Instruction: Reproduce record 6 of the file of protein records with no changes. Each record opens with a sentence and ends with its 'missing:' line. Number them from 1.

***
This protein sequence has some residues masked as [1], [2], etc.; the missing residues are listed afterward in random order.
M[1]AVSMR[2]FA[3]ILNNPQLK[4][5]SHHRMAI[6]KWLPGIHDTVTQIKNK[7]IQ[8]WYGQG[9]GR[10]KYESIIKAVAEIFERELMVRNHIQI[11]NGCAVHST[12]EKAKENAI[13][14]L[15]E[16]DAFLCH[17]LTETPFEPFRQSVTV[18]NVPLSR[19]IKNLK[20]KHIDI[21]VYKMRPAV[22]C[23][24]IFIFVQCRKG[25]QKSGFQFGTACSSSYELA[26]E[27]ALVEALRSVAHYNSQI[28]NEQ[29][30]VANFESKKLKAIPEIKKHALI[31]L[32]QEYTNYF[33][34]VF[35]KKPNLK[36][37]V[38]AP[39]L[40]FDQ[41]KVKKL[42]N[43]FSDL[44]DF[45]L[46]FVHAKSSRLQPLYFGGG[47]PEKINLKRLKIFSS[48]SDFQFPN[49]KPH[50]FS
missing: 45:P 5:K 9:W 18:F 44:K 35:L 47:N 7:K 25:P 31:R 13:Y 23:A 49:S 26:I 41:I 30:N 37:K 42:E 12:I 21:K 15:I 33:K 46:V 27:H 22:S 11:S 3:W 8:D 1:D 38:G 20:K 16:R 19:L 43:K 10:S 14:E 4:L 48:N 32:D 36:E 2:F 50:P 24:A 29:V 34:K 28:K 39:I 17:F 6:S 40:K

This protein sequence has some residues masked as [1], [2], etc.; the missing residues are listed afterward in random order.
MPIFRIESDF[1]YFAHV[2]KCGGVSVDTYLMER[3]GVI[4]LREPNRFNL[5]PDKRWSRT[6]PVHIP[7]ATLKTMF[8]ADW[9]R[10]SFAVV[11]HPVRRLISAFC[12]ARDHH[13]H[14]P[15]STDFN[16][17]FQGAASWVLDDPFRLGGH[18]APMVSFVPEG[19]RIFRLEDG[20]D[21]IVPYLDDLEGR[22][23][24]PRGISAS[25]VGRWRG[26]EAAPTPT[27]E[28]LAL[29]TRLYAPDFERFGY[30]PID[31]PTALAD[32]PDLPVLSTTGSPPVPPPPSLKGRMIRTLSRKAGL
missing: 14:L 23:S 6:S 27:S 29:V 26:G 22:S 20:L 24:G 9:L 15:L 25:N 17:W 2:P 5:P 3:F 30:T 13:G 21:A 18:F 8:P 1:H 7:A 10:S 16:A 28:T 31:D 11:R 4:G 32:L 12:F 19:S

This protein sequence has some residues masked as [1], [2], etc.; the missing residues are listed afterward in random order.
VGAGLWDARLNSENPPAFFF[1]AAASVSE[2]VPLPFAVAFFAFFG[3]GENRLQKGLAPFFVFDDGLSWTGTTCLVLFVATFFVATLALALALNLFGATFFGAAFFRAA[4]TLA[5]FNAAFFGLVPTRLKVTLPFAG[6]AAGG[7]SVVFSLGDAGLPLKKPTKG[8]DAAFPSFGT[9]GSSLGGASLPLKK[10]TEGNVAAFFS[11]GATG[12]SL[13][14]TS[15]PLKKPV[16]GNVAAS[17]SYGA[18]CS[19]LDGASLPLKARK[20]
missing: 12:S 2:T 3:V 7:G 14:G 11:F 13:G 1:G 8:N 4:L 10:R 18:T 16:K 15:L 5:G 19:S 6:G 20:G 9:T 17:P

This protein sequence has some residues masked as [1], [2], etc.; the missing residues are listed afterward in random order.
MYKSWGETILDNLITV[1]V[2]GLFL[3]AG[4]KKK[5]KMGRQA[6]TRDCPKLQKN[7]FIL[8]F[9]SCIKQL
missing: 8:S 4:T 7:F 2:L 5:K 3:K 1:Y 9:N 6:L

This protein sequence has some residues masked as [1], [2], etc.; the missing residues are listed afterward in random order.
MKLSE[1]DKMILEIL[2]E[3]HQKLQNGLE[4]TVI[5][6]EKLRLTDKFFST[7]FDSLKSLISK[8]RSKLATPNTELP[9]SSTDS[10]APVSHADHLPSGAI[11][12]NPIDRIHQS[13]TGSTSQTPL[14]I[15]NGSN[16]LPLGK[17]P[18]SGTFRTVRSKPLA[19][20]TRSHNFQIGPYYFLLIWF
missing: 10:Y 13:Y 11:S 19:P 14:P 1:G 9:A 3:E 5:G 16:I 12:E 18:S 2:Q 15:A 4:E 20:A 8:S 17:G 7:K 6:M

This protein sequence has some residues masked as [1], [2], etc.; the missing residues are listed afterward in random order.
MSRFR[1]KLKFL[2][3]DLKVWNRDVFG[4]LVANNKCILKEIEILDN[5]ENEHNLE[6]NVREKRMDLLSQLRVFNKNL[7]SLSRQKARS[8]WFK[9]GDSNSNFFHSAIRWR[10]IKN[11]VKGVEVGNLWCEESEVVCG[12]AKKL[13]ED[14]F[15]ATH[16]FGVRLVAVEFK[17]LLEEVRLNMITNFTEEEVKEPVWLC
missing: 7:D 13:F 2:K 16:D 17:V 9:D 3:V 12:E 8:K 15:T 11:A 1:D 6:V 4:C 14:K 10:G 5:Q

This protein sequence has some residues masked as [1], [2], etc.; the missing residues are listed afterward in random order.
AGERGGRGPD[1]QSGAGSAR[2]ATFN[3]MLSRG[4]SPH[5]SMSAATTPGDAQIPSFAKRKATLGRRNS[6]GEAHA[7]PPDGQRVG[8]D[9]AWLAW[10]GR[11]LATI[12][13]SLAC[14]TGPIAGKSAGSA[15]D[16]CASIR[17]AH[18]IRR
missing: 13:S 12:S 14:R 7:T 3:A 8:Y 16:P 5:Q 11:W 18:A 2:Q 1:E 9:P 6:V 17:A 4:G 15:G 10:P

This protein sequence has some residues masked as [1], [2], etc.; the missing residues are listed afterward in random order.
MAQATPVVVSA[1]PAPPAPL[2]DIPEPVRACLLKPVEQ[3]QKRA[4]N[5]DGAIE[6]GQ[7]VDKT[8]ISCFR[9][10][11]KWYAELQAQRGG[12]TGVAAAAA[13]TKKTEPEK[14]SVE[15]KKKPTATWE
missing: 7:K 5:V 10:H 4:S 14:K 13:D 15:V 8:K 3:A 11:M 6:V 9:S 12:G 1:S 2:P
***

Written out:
This protein sequence has some residues masked as [1], [2], etc.; the missing residues are listed afterward in random order.
MSRFR[1]KLKFL[2][3]DLKVWNRDVFG[4]LVANNKCILKEIEILDN[5]ENEHNLE[6]NVREKRMDLLSQLRVFNKNL[7]SLSRQKARS[8]WFK[9]GDSNSNFFHSAIRWR[10]IKN[11]VKGVEVGNLWCEESEVVCG[12]AKKL[13]ED[14]F[15]ATH[16]FGVRLVAVEFK[17]LLEEVRLNMITNFTEEEVKEPVWLC
missing: 7:D 13:F 2:K 16:D 17:V 9:D 3:V 12:E 8:K 15:T 11:A 1:D 6:V 4:C 14:K 10:G 5:Q